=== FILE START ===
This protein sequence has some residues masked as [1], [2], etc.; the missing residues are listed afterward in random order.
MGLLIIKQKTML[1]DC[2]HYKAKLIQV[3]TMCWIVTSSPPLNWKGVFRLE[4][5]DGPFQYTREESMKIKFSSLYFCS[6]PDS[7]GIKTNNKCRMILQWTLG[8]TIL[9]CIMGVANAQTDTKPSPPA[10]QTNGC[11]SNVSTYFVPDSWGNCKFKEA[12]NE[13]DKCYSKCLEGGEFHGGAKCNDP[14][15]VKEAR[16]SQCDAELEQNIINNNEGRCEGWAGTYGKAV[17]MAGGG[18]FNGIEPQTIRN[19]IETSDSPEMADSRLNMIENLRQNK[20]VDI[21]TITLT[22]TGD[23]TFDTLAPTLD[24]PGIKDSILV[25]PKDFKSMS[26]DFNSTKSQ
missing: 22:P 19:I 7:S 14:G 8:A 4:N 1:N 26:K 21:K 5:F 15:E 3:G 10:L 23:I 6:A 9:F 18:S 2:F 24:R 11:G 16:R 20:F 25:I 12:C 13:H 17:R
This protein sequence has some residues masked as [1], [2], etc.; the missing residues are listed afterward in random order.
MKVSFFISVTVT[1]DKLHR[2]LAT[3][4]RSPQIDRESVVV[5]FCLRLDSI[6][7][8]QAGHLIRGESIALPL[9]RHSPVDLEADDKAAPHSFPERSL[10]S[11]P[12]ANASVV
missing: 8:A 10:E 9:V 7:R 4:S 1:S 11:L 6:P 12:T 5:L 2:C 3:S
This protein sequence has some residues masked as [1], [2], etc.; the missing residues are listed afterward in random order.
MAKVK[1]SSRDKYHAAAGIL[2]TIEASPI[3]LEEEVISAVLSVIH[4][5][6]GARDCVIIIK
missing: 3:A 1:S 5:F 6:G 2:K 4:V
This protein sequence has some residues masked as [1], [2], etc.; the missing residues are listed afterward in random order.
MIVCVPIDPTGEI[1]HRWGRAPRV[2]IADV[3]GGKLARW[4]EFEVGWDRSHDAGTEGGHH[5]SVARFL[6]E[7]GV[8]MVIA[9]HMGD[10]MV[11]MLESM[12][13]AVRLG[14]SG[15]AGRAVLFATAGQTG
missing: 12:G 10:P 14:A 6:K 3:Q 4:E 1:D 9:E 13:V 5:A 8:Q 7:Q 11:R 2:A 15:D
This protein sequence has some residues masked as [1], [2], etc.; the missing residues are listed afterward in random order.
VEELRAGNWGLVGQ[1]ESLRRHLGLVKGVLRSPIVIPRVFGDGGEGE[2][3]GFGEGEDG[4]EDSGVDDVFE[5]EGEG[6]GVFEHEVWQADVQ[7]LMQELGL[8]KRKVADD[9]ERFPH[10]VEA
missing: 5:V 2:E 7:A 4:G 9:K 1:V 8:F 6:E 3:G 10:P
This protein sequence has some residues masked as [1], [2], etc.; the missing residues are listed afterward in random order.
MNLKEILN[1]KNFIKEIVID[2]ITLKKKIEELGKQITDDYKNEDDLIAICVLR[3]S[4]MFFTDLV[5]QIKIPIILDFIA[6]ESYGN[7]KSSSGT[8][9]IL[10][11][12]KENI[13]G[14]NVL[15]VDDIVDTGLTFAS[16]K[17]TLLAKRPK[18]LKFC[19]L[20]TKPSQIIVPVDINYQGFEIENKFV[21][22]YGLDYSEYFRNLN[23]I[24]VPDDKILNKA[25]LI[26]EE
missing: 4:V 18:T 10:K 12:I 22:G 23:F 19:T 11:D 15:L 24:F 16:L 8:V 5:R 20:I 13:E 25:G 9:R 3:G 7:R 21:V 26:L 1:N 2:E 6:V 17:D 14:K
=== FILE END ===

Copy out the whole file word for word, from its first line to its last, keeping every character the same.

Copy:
This protein sequence has some residues masked as [1], [2], etc.; the missing residues are listed afterward in random order.
MGLLIIKQKTML[1]DC[2]HYKAKLIQV[3]TMCWIVTSSPPLNWKGVFRLE[4][5]DGPFQYTREESMKIKFSSLYFCS[6]PDS[7]GIKTNNKCRMILQWTLG[8]TIL[9]CIMGVANAQTDTKPSPPA[10]QTNGC[11]SNVSTYFVPDSWGNCKFKEA[12]NE[13]DKCYSKCLEGGEFHGGAKCNDP[14][15]VKEAR[16]SQCDAELEQNIINNNEGRCEGWAGTYGKAV[17]MAGGG[18]FNGIEPQTIRN[19]IETSDSPEMADSRLNMIENLRQNK[20]VDI[21]TITLT[22]TGD[23]TFDTLAPTLD[24]PGIKDSILV[25]PKDFKSMS[26]DFNSTKSQ
missing: 22:P 19:I 7:S 14:G 8:A 4:N 1:N 26:K 21:K 5:F 15:E 3:G 10:L 23:I 6:A 9:F 18:S 2:F 24:R 11:G 16:R 20:F 25:I 12:C 13:H 17:R
This protein sequence has some residues masked as [1], [2], etc.; the missing residues are listed afterward in random order.
MKVSFFISVTVT[1]DKLHR[2]LAT[3][4]RSPQIDRESVVV[5]FCLRLDSI[6][7][8]QAGHLIRGESIALPL[9]RHSPVDLEADDKAAPHSFPERSL[10]S[11]P[12]ANASVV
missing: 8:A 10:E 9:V 7:R 4:S 1:S 11:L 6:P 12:T 5:L 2:C 3:S
This protein sequence has some residues masked as [1], [2], etc.; the missing residues are listed afterward in random order.
MAKVK[1]SSRDKYHAAAGIL[2]TIEASPI[3]LEEEVISAVLSVIH[4][5][6]GARDCVIIIK
missing: 3:A 1:S 5:F 6:G 2:K 4:V
This protein sequence has some residues masked as [1], [2], etc.; the missing residues are listed afterward in random order.
MIVCVPIDPTGEI[1]HRWGRAPRV[2]IADV[3]GGKLARW[4]EFEVGWDRSHDAGTEGGHH[5]SVARFL[6]E[7]GV[8]MVIA[9]HMGD[10]MV[11]MLESM[12][13]AVRLG[14]SG[15]AGRAVLFATAGQTG
missing: 12:G 10:P 14:A 6:K 3:Q 4:E 1:D 9:E 13:V 5:A 8:Q 7:Q 11:R 2:A 15:D
This protein sequence has some residues masked as [1], [2], etc.; the missing residues are listed afterward in random order.
VEELRAGNWGLVGQ[1]ESLRRHLGLVKGVLRSPIVIPRVFGDGGEGE[2][3]GFGEGEDG[4]EDSGVDDVFE[5]EGEG[6]GVFEHEVWQADVQ[7]LMQELGL[8]KRKVADD[9]ERFPH[10]VEA
missing: 5:V 2:E 7:A 4:G 9:K 1:V 8:F 6:E 3:G 10:P
This protein sequence has some residues masked as [1], [2], etc.; the missing residues are listed afterward in random order.
MNLKEILN[1]KNFIKEIVID[2]ITLKKKIEELGKQITDDYKNEDDLIAICVLR[3]S[4]MFFTDLV[5]QIKIPIILDFIA[6]ESYGN[7]KSSSGT[8][9]IL[10][11][12]KENI[13]G[14]NVL[15]VDDIVDTGLTFAS[16]K[17]TLLAKRPK[18]LKFC[19]L[20]TKPSQIIVPVDINYQGFEIENKFV[21][22]YGLDYSEYFRNLN[23]I[24]VPDDKILNKA[25]LI[26]EE
missing: 4:V 18:T 10:K 12:I 22:G 23:F 19:T 11:D 15:L 24:F 16:L 8:V 5:R 20:I 13:E 25:G 9:R 3:G 7:R 21:V 26:L 1:N 2:E 6:V 17:D 14:K